Lady from Shanghai

Editorial Reviews

All Music Guide - Heather Phares
Thirty-five years after releasing The Modern Dance, Pere Ubu delivered Lady from Shanghai, an album that bandleader David Thomas described as "dance music, fixed." That's a pretty bold declaration, and almost as attention-getting as the band naming its 2006 album Why I Hate Women (after a fictional novel). Dance music may or may not need fixing, but for a band as dedicated to questioning authority and assumptions as Pere Ubu, even the mindlessness of a hip-shaking beat could become the enemy. While most of Lady from Shanghai's controversy resides in its concept, the results find the band subverting the notion of danceable music in clever ways. "Thanks" starts the album ...
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Editorial Reviews

All Music Guide - Heather Phares
Thirty-five years after releasing The Modern Dance, Pere Ubu delivered Lady from Shanghai, an album that bandleader David Thomas described as "dance music, fixed." That's a pretty bold declaration, and almost as attention-getting as the band naming its 2006 album Why I Hate Women (after a fictional novel). Dance music may or may not need fixing, but for a band as dedicated to questioning authority and assumptions as Pere Ubu, even the mindlessness of a hip-shaking beat could become the enemy. While most of Lady from Shanghai's controversy resides in its concept, the results find the band subverting the notion of danceable music in clever ways. "Thanks" starts the album by chewing up the melody of Anita Ward's disco classic "Ring My Bell" and spitting it out as "go to hell" as tinny programmed drums make the track as stiff and wintry as possible. The band uses a colder-sounding palette here than it did on Why I Hate Women, but like that album and most of Pere Ubu's work since their early-2000s reboot, Lady from Shanghai finds them looking to their history as much as pushing their legacy forward. Their previous album, 2009's Long Live Père Ubu!, featured songs from their adaptation of Ubu Roi, the 19th century surrealist play by Alfred Jarry that inspired the band's name and outlook. This album doesn't skimp on surrealism either; "And Then Nothing Happened" pairs a snippet of guitar pop with an extended passage of the band's best impersonation of alarm bells. Perhaps perversely, Pere Ubu succeed more when they use dance beats for their own purposes than they do when they try to thwart that power. "Mandy" is the pinnacle of Lady from Shanghai's uneasy listening, where lurid synths, a relentless rhythm, and a clarinet suggest something sinister is happening as Thomas listens to a "crazy jukebox." On tracks such as this, "Musicians Are Scum" (which nods to the Chambers Brothers' "Time Has Come Today" on its choruses), and the circular nightmare of "414 Seconds," where Thomas repeatedly wonders "What part of the dream is true/What part of the truth is a dream?," Pere Ubu provide just enough storytelling dots for listeners to connect them into darkly captivating tales. As with Why I Hate Women, Lady from Shanghai also has its share of rambling tracks; aside from the noir-ish "The Road Trip of Bipasha Ahmed," the collages of murky electronics and fractured rhythms on "The Carpenter Sun" and "Feuksley Ma'am, the Hearing" remain more interesting in theory than in practice. Nevertheless, Lady from Shanghai intrigues more often than not, and shows that Pere Ubu can tap into paranoia, loathing, and the downright weird with nearly as much ease and eloquence as they did almost four decades before.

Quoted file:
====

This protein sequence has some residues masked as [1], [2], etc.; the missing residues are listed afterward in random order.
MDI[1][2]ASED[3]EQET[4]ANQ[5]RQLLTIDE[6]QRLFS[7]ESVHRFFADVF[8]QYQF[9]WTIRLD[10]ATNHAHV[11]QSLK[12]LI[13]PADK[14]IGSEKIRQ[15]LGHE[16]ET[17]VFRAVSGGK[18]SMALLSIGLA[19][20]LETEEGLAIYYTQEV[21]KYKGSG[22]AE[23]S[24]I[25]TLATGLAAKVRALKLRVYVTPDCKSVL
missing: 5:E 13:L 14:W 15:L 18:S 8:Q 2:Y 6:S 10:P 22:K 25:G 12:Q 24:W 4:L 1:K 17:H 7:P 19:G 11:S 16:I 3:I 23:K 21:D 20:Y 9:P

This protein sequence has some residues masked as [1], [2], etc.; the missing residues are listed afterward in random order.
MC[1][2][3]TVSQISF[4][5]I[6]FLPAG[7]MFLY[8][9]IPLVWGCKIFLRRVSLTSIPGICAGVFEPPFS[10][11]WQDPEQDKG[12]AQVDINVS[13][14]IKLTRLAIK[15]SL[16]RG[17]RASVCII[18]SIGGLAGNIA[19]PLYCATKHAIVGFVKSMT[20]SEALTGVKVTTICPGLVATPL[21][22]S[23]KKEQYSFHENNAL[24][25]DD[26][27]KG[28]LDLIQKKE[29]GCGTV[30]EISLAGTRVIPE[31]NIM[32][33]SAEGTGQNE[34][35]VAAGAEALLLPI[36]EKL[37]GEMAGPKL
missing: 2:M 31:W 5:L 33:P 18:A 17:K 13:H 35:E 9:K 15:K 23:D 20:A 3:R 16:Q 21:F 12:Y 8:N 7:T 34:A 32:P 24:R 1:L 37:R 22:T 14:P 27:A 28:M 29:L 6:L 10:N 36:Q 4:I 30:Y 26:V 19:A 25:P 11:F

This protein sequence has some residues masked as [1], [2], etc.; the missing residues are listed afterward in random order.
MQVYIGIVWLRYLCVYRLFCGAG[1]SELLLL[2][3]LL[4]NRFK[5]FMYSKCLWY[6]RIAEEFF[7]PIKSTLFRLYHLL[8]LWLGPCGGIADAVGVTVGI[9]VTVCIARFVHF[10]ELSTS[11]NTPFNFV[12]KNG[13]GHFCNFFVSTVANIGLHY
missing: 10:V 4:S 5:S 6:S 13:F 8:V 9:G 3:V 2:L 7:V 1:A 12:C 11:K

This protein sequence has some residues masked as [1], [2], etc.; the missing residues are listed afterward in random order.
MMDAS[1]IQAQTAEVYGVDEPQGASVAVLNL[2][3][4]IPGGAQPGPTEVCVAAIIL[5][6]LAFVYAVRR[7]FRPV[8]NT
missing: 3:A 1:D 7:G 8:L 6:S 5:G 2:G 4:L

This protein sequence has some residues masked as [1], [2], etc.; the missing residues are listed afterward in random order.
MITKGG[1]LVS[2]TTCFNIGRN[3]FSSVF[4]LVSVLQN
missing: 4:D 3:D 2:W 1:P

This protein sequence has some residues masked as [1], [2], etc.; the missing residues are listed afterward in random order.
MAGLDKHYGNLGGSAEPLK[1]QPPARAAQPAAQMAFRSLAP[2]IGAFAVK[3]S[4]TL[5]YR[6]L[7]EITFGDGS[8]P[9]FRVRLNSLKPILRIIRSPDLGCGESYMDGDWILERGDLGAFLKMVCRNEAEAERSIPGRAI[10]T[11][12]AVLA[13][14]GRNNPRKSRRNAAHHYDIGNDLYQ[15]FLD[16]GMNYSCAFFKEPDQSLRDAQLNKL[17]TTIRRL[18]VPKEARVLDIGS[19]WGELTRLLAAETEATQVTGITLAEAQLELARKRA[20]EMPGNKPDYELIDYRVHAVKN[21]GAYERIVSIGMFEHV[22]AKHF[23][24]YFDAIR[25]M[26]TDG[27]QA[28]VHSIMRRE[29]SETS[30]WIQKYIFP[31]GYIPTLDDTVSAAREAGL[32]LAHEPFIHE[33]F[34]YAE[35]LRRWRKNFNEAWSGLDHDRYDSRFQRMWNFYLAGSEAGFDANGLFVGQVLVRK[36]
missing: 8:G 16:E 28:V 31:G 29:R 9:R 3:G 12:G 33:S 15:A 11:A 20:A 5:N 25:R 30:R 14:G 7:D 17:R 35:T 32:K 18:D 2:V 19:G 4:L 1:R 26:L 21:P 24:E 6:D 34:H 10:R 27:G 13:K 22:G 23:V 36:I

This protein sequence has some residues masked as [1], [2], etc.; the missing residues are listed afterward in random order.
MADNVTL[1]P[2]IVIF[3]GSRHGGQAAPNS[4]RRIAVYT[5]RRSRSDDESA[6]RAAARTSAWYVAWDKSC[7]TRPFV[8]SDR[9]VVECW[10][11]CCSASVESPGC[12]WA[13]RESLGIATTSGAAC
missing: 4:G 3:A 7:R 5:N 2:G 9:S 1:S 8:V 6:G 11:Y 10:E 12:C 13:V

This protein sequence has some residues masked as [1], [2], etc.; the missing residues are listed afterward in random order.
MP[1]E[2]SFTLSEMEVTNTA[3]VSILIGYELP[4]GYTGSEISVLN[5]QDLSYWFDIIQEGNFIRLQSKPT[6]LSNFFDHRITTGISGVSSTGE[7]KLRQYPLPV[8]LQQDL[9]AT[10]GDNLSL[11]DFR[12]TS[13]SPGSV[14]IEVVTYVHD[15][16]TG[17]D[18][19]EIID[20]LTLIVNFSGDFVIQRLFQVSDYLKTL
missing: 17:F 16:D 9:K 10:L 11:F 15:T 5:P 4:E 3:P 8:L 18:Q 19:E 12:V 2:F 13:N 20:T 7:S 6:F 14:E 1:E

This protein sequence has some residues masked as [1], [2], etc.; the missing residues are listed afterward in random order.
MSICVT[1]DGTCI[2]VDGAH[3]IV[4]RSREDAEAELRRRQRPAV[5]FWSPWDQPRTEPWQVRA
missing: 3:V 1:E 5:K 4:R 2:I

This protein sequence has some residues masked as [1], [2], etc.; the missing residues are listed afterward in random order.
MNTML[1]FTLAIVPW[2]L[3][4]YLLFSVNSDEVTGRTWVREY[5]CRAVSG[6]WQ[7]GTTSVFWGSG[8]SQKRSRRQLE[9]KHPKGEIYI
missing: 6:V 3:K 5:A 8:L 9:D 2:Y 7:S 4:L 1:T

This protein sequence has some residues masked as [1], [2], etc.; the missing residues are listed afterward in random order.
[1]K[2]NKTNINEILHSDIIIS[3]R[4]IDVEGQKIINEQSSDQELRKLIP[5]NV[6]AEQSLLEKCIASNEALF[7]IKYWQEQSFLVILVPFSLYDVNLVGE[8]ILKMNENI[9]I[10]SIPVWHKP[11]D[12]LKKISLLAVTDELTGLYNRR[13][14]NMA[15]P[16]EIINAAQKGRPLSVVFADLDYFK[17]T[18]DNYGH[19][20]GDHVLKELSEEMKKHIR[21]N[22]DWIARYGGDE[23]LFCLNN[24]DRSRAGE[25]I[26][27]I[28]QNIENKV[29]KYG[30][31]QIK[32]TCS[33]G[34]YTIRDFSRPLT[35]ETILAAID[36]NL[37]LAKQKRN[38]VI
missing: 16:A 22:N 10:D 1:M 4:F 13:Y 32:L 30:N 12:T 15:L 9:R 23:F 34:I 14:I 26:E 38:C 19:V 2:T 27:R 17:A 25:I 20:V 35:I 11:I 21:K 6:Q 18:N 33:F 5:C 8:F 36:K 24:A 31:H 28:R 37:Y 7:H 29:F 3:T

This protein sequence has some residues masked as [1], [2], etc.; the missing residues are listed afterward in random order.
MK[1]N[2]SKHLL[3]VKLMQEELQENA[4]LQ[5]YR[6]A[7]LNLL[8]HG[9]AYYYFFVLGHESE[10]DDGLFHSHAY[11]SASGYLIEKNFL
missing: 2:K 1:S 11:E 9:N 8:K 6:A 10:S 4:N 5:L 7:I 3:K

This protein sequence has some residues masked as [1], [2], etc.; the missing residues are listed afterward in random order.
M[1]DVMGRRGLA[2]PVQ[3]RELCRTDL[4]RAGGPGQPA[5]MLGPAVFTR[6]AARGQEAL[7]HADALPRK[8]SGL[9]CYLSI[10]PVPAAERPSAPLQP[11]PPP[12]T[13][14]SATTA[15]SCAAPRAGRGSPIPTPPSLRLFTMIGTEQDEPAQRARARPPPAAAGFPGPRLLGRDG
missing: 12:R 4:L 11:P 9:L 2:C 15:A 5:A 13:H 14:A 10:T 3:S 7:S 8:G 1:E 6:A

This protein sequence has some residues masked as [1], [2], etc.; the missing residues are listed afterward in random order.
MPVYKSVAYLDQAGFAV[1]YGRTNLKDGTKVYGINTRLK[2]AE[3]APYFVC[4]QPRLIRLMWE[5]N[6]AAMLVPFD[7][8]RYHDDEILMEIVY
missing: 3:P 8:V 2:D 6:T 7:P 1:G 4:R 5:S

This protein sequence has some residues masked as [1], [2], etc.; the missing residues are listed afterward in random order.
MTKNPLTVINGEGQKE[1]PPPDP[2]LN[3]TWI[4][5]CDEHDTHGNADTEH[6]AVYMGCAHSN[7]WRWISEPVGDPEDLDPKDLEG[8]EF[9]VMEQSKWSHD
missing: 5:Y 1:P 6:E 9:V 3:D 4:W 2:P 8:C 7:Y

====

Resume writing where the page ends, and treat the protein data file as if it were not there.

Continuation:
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Product Details

  • Release Date: 1/8/2013
  • Label: Fire Records
  • UPC: 809236129024
  • Catalog Number: 290
  • Sales rank: 79,528

Album Credits

Performance Credits
Pere Ubu Primary Artist
David Thomas Organ, Piano, Vocals, Korg, Roland MC-303
Steve Mehlman Organ, Drums, Vocals
Robert Wheeler Synthesizer, Korg
Michele Temple Bass, Guitar, Bells
Keith Moline Bass, Guitar
Darryl Boon Clarinet
Technical Credits
Pere Ubu Composer
David Thomas Producer
Paul Hamann Engineer
Alexandre Horn Cover Design
Kathy Ward Thompson Back Cover Photo
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